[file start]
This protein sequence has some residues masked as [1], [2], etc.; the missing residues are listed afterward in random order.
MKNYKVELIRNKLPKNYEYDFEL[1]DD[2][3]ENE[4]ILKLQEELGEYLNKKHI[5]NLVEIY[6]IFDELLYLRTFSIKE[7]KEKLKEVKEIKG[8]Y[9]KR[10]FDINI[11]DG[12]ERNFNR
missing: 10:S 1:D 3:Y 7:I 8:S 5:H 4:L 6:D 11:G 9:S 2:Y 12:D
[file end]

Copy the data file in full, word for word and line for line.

This protein sequence has some residues masked as [1], [2], etc.; the missing residues are listed afterward in random order.
MKNYKVELIRNKLPKNYEYDFEL[1]DD[2][3]ENE[4]ILKLQEELGEYLNKKHI[5]NLVEIY[6]IFDELLYLRTFSIKE[7]KEKLKEVKEIKG[8]Y[9]KR[10]FDINI[11]DG[12]ERNFNR
missing: 10:S 1:D 3:Y 7:I 8:S 5:H 4:L 6:D 11:G 9:S 2:Y 12:D